Fifteen years ago, the number of craft distilleries in the U.S. barely topped 20. By 2010, there were 90, and today that number is edging toward 1,000.1 The craft spirits industry is riding the wave of public enthusiasm for distilled spirits and locally sourced foods and beverages.
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Explore this issueOctober/November 2015
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Overall revenue in the distilled spirits market—including the industrial-sized brand-name distilleries—has increased significantly in the past 15 years, reaching an all-time high of $4.2 billion in 2014, according to the Distilled Spirits Council. The craft distillery share of that revenue was $400 to $500 million, representing about 1.7 percent share of the spirits market by volume.1
Nicole Austin, master blender at King’s County Distillery, Brooklyn, N.Y., says there has been a significant shift in market trends since the late 1990s. “In the ’80s and ’90s, during the height of the appletini cosmo drink, people weren’t caring or asking questions about how things were made or where they came from or even distinguished what was good or what was bad. It was just, ‘I want the purple drink or the green one.’”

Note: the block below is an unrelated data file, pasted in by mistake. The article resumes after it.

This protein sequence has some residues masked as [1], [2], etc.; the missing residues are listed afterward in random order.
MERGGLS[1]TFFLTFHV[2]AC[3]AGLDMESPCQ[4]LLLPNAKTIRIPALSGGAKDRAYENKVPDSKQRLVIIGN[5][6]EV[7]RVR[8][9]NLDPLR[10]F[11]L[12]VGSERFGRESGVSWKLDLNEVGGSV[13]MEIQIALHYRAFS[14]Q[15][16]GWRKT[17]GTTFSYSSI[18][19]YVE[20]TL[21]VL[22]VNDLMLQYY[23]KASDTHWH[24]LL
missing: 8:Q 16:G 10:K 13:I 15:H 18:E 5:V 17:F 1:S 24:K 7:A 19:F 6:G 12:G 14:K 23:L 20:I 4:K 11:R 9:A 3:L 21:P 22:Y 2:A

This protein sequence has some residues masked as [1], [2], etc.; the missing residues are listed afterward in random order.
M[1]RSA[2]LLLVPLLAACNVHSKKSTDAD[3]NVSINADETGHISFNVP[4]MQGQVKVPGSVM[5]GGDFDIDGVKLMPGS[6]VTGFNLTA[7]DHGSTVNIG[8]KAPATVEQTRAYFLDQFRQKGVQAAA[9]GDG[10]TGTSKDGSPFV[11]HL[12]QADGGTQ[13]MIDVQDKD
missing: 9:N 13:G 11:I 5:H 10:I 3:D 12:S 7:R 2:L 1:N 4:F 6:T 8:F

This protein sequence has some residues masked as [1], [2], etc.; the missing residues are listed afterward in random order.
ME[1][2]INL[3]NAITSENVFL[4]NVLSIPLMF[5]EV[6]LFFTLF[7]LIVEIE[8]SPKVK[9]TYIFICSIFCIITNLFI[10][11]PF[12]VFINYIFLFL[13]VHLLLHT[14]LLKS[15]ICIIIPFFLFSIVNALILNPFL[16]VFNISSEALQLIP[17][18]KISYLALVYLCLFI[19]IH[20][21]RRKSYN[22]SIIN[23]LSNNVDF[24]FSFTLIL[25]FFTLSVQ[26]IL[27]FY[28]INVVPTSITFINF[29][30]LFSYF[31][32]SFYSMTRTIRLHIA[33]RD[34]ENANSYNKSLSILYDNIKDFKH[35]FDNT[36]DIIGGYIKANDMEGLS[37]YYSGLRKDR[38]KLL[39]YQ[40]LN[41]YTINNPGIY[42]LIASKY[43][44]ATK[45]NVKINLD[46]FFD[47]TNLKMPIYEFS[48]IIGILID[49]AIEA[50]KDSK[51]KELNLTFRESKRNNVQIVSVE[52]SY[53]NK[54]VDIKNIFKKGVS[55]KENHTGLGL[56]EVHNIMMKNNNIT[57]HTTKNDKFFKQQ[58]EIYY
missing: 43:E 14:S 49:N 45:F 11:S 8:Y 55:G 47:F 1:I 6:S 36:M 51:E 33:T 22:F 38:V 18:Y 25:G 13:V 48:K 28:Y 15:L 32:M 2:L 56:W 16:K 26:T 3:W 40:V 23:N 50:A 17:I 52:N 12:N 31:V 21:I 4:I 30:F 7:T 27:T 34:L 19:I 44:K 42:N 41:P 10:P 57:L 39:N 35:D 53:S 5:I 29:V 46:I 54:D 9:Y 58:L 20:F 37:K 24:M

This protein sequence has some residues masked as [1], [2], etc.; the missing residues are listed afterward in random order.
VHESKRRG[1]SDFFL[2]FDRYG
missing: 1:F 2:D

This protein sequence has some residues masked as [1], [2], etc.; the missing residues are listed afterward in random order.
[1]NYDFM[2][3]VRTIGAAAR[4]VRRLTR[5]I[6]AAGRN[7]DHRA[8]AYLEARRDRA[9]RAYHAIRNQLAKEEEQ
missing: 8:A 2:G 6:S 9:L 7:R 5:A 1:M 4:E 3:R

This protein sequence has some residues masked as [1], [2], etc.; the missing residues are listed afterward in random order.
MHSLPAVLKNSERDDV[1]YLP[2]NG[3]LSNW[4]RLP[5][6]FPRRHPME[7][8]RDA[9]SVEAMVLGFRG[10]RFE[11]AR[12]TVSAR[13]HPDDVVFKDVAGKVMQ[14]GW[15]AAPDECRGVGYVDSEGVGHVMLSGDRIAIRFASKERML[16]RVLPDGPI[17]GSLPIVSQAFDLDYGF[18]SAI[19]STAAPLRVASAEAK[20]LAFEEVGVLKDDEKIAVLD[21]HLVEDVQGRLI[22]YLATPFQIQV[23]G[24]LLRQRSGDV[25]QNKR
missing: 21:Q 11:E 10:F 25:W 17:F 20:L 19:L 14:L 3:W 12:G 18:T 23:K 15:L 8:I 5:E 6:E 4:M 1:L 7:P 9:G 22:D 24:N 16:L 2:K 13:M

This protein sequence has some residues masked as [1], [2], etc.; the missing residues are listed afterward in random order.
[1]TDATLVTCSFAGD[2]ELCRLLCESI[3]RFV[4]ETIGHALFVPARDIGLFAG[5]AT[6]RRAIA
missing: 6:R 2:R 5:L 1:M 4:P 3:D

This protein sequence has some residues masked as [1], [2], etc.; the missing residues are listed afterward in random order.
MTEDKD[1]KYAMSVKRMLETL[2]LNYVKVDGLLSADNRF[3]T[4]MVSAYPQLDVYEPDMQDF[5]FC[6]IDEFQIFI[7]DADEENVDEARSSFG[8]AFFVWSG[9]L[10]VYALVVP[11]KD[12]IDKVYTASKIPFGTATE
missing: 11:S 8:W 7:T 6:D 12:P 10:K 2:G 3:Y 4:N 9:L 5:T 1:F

Now, things are different, agrees Ralph Erenzo, co-founder of Tuthilltown Spirits Farm Distillery, Gardiner, N.Y.
About Kathy Holliman
Kathy Holliman, MEd, has been a medical writer and editor since 1997. She has worked on several publications focused on infectious diseases, cardiology, endocrinology, oncology/hematology, orthopedics, psychiatry, and pediatrics. Since becoming a freelance writer and editor in 2006, she has contributed to several healthcare publications in the fields of rheumatology, food quality and safety, internal medicine, and other medical association publications and medical education courses. Kathy has attended well over 100 medical meetings in the U.S. and Europe, and she continues to work as a writer and editor for onsite publications at several of those meetings. Reach her at firstname.lastname@example.org.